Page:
MASS FAILURE is perhaps the most ubiquitous geohazard. Typically, when one imagines what a landslide looks like, images of mudslides from mountainous regions like California come to mind. These are, after all, what make the national news cycle. Unfortunately, slope failure impacts a wide range of landscapes, even those considered relatively level. For example, the Twin Cities Metro is experiencing an increasing number of slope failures that significantly impact infrastructure and property. Often, these failures are a result of significant rainfall events; the 2014 slope failure along West River Parkway in Minneapolis is an example of this phenomena. This slope failed after over 11 inches of rain fell in two days, impacting a popular recreational trail as well as a major health care facility. Repairs cost close to six million dollars.
Clearly, slope failure is a geohazard that impacts many types of infrastructure, from individual homes, to municipal storm sewer networks, to oil and gas pipelines. In fact, the Pipeline and Hazardous Materials Safety Administration (PHMSA) requires that natural gas and hazardous liquids pipelines develop risk assessment programs for slope failures in their systems. Likewise, many municipalities are beginning to incorporate these types of risk assessment programs into their own planning activities.
So, what causes slope failures? Like all geohazards, the causes are myriad and complex. Establishing a framework of how the physical processes behind slope instability function is crucial in determining risk.
Slope stability is based on the interaction of two forces: driving forces and resisting forces. Driving forces promote the downslope movement of slope material; resisting forces resist movement. Slope failures occur when driving forces overcome resisting forces. Typically, the driving force is gravity and the resisting force is the slope material’s shear strength. Shear strength is basically the ability of the slope material to hold the slope in place.
When assessing a slope’s stability, indications that physical processes are decreasing shear strength is a sign that a slope is nearing failure. These indications can include:
- Weathered geology: Weak, weathered bedrock, jointed bedrock and bedrock that dips parallel to the slope can decrease stability.
- Vegetation removal: Droughts, wildfires, and humans can remove vegetation from the slope, decreasing stability.
- Freeze/thaw cycles: Water in rock joints or in soils can act to decrease slope stability.
- Stream action: Rivers can erode the bottom of the slope (called the toe), decreasing stability. This can occur over time through normal stream action or catastrophically during flood events.
- Human modifications: Humans modify stability through many actions, such as excavation of the slope or its toe, loading of the slope or its crest, surface or groundwater manipulation, irrigation, and mining.
- Slope angle: Generally, steeper slopes have greater risk for instability.
- Soil type: Soils have variable amounts of shear strength, dependent on many factors like soil texture, pore water, and particle cohesion.
- Water sources: Water works in many ways to reduce shear strength. For example, pore water pressure in soils decreases shear strength; saturated soils are more likely to lead to slope failure. Perched water tables, groundwater seeps, and excessive precipitation are some examples of water sources that may lead to slope failure in certain conditions.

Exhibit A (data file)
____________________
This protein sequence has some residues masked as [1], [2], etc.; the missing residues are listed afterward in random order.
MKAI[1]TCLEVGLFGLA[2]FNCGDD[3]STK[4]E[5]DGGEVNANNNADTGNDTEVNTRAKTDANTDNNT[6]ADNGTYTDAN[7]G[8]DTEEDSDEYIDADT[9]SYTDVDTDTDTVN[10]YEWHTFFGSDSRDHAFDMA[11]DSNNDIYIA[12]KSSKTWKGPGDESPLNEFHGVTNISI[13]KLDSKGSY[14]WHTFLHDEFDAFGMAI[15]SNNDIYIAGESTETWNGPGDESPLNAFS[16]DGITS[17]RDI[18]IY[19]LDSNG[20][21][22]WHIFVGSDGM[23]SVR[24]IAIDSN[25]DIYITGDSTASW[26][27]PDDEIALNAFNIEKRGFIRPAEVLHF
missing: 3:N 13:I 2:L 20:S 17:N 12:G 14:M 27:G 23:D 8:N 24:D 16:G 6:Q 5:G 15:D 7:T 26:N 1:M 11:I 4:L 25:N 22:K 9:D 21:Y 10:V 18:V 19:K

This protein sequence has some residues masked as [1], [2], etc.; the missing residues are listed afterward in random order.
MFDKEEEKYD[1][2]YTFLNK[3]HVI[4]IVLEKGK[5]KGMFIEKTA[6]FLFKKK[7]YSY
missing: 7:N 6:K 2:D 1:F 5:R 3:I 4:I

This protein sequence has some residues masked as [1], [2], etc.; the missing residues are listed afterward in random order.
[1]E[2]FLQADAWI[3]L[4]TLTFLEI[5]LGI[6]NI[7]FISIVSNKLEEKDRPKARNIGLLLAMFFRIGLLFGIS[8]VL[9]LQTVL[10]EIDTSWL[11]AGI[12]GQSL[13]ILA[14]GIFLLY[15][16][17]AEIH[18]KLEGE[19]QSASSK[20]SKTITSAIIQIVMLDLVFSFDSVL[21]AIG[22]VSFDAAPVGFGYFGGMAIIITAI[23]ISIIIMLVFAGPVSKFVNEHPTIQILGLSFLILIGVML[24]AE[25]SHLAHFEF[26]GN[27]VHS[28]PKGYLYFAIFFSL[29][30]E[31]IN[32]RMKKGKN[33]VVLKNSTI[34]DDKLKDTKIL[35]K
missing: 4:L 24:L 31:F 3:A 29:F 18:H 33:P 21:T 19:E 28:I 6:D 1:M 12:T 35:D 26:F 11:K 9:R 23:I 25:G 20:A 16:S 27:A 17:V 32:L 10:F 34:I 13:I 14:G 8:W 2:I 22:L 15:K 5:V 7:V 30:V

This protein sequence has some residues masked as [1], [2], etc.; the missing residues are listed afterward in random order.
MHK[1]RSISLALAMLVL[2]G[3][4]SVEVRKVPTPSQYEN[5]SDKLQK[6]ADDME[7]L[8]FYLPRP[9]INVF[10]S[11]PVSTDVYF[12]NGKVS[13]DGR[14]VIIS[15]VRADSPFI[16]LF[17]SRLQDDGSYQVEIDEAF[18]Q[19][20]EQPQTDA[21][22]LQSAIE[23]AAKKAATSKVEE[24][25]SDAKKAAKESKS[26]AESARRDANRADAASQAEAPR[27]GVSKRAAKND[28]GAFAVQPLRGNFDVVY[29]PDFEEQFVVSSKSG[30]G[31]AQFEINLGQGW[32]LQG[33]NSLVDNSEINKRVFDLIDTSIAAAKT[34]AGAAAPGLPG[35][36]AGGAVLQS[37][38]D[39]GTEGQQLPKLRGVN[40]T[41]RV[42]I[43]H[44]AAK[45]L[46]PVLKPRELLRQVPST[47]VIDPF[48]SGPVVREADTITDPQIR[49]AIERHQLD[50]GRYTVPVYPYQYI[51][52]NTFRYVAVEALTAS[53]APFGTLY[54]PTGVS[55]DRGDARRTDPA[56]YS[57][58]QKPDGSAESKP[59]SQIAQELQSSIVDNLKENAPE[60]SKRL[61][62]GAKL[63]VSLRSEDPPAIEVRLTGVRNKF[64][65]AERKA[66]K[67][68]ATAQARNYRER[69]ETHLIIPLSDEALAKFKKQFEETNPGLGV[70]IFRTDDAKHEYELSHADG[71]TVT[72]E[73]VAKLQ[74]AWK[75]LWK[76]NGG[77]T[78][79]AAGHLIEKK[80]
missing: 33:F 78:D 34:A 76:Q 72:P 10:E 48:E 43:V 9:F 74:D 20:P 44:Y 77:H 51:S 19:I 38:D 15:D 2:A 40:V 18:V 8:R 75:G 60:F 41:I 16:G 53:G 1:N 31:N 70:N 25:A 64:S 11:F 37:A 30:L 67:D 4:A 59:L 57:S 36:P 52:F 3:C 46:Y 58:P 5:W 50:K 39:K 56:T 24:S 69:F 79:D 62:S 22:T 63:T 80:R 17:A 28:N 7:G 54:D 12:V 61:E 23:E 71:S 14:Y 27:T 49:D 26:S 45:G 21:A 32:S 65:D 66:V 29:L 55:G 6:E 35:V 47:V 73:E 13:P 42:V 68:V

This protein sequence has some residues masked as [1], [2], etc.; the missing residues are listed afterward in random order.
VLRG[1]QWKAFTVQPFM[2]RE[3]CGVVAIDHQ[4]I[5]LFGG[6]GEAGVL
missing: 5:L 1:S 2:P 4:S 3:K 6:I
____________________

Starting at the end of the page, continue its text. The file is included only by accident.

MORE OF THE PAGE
Because many factors influence slope stability, a full analysis of a slope should be considered when determining the risk of mass failure.
After the geomorphic factors for each slope crossing have been assessed, we can determine the likelihood of slope failure at particular locations. Then, we can multiply that probability by the consequences of failure to derive a risk factor.
An example of a risk matrix developed for slope stability is presented on the previous page. In this matrix, the likelihood that a slope failure will occur is multiplied by a known consequence to derive a risk factor (from the formula). In order for this type of risk matrix to work, robust rational and consequence definitions should be developed to support the risk estimation. In this example, geomorphic analyses have resulted in a specific set of justifications for the likelihood of slope instability. These categories are then assigned risk factors.
Likewise, detailed definitions have been determined for the Failure at Road consequence, and those definitions have been assigned risk factors. For example, slope failure at a road is considered Critical (5) if the road is a critical evacuation route, major transportation corridor, or restricts access to emergency facilities. Almost Certain (5) slope failures at Critical (5) roads have a Risk Factor of 25 and require mitigation.
While this example matrix only lists one consequence category (Failure at Road), you can design your risks matrix to include as many consequences as necessary to capture the complete risk profile for your needs. Additionally, the application of 5 risk factors is merely an example. Risk matrices can be designed with as many or as few risk factor categories as necessary.
The outcome of this analysis is a set of risk factors that pipeline operators, city planners, engineers, or transportation officials can use to prioritize capital spending in a non-biased way, proactively estimate capital budget, manage interim risks, and more accurately estimate maintenance budgets.
Jen Holmstadt is Director of Oil/Gas Services with WSB and Associates. She has 10 years of experience as an environmental consultant, specializing in geohazard risk assessments, contaminated site remediation, and project management. She can be reached at firstname.lastname@example.org.